All grains contain peptides that mimic morphine or endogenous opioid substances. This is where I deal with my latest loaf craving. Get your bread-based exorphin fix here.

Sunday, July 18, 2010

Everyday Bread #47- A Simpler Meteil

A Simpler Meteil

"Was the sweet taste of Reinhart's breads truly because he had mastered control of the enzymatic reactions that break down the complex sugars (starches) of the doughs using delayed fermentation techniques, or was that just B.S.?" -today's Blog Question

A Simpler Meteil Recipe

In the wake of yesterday's Meteil disaster, while using Reinhart's recipe for the Meteil sandwich Loaf (for the third time), I wondered if others have had the same trouble as I have had with the recipe.  And I wanted to know if anyone else had achieved the rich dark chocolate brown that Reinhart got, as shown in his picture of the Meteil on page 112 of his book, "Whole Grain Breads".  No Reinhart Meteil that I had ever baked had ever looked like that.  Not even close.

I did a quick Internet search for Reinhart's Sandwich Rye Meteil.  And you know what?  I'm not the only one having trouble with the meteil recipe.  There are some pretty funny, awful loaf pictures here, for example.  I'm glad I'm not alone in my meteil failures.

While misery loves company, it is not much of a party. Eventually, one would like to know if it is the recipe or the baker that is the problem.

I began to suspect that it is the rye flour I'm using: a dark rye, and not a whole (or pumpernickel) rye.  Jugalbandi's blog has a nice list of the various rye flours that should be available to us.  To quote that blogger:

Types of Rye flours
  1. Light/white rye flour – devoid of the bran and germ

  2. Dark rye flour – mostly pericarp with a little endosperm
  3. Whole rye flour or Whole grain rye flour – flour made from the whole grain
  4. Pumpernickel rye flour – a more coarsely milled version of Whole rye flour.
Other whole rye products used in breads are rye meal and rye chops (cracked rye).
We use whole or pumpernickel rye flour depending on availability. The next best option is dark rye flour.

I, however, only have light and dark ryes available to me from the Arva Flour Mill.  I would have to find another source for my whole rye flours (or grind my own, always a possibility).

Or maybe Reinhart's loaves are so dark because his molasses is some sort of extra-black stuff.  Or did he add cocoa to this recipe (he does, in later loaves, although he doesn't list it as an ingredient here).  Who knows?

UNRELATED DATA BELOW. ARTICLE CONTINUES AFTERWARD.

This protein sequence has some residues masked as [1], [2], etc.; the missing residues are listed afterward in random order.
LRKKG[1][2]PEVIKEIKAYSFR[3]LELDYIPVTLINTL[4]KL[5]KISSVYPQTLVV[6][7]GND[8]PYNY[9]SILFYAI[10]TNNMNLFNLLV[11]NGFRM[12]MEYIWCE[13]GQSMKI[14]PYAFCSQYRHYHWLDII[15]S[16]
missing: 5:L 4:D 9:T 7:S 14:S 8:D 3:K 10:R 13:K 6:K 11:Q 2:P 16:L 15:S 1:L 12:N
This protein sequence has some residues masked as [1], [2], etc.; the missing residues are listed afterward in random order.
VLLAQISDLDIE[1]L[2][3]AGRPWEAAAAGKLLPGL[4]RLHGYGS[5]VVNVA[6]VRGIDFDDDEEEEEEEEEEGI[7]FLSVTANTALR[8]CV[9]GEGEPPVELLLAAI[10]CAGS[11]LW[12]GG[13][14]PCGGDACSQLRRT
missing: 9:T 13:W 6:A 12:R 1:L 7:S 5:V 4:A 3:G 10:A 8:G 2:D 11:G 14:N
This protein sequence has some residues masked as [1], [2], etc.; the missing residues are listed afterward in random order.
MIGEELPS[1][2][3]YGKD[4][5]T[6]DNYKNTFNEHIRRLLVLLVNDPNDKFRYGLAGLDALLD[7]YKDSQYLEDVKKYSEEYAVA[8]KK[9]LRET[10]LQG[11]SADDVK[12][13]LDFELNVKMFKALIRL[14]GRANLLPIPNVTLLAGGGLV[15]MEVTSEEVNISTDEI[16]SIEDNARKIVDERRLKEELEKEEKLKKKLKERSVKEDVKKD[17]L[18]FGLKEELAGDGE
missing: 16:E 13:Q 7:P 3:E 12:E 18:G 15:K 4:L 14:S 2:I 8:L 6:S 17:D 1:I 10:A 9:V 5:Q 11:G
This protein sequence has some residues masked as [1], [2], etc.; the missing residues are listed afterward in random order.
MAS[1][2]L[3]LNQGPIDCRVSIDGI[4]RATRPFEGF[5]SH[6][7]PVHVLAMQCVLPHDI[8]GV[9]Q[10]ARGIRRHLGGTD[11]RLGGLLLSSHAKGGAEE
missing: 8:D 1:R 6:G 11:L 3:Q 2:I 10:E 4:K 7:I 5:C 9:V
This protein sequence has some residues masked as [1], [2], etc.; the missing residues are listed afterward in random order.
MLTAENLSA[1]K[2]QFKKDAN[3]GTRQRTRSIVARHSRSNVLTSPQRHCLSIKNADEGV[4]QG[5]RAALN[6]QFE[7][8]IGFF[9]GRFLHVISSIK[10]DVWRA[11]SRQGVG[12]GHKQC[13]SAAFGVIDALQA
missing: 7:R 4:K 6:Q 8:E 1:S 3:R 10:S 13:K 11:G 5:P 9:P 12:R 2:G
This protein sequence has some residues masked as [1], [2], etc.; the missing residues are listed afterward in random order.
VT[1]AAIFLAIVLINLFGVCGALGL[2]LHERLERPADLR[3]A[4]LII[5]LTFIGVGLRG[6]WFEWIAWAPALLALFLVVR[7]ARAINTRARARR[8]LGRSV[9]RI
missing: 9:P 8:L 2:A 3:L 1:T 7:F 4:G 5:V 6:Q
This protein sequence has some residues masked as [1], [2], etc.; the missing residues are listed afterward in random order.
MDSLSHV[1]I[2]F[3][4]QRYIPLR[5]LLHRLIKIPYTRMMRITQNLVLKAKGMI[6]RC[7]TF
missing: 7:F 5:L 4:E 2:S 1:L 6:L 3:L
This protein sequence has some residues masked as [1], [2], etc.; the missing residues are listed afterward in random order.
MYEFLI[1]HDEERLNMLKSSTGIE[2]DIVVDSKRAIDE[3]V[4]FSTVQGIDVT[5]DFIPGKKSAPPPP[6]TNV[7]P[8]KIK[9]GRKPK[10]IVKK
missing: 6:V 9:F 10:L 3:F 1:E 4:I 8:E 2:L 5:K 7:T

I had another question I wanted answered.  Was the sweet taste of Reinhart's breads truly because he had mastered control of the enzymatic reactions that break down the complex sugars (starches) of the doughs using delayed fermentation techniques, or was that just B.S.?  Did the sweetness of his loaves merely come from the enrichment (the addition of molasses and honey)?  If the latter, then why do I want to do three time-sensitive, complicated separate builds for a bread when one or two simpler ones might suffice?

I did another Internet search and found another recipe for a Meteil that is somewhat simpler than Reinhart's.  This is from Bernard Clayton's book, "The Breads of France".  Google Books has snippets of this book online, and one of the recipes available to all is the Meteil.  This recipe uses all-purpose flour, but I decided to try it with whole wheat instead.  It gives the recipe in volume measurements.  I weighed the ingredients as I went, so these weights are my own and may not reflect what Clayton intended.

I made a few other slight changes to the recipe, to make it more or less fall in line with Reinhart's ingredients.  For example, the rye starter that Clayton uses is a simple yeast starter, what Reinhart would call a Biga.  I see that other people (on the Fresh Loaf blog) have wondered if such a thing is possible:  Reinhart says you can use a biga here, but he doesn't say how.  Some experts cautioned against trying it because such a starter hasn't got enough acidity: that is why rye breads mostly use sourdough starters.  Someone else had carefully read Reinhart's book, and reported "...on p. 116, Reinhart talks about using a biga in place of a starter in the margins of the Seigle recipe...he suggests you add 1/4 tsp ascorbic acid (vitamin C) to up the acidity...the Transitional Rye on p 119 uses a biga and yogurt."

I decided to add about 1 g of ascorbic acid here.  That is just 2 X 500mg pills of Vitamin C that I crushed with my stone mortar and pestal.

Clayton's dough has some vegetable shortening, something I've never baked bread with before (but I was willing to try; Reinhart uses oil or butter).  But Clayton's has no sweetener.  I decided that since I was changing all purpose flour to whole wheat flour, I might need some extra liquid.  So I added about 40 g each of honey and molasses.  We also had a few leftover onions from last night's salad on the counter, so I just tossed those into the dough as well.

Starter ingredients

For my own edification and practice, I've figured out some of the Baker's percentages of this loaf as I made it.  I thought that the salt value was a bit high; now that I see the percentage, I guess it could be brought down to about 2%. And the hydration could probably be cut down substantially too (to a total that doesn't exceed 85%).  I have probably added far too much sweet stuff (honey and molasses).  I will never use shortening ever again: it is all saturated transfats, not good for you.  We can see from the overall percentages that this Meteil is a 47% Rye bread.  Here is the recipe as I made this bread:


StarterNotes for next time
1 1/2 crye flour202g100%
2 1/2 tspdry yeast10g5%try 4 g & 18 hrs
1 1/2 cwarm water334g165%
2x500mgvitamin C tablets1g0.5%
Final Dough
1 cwarm water225g44%try 186g
1 tbspsalt21g4%try 14g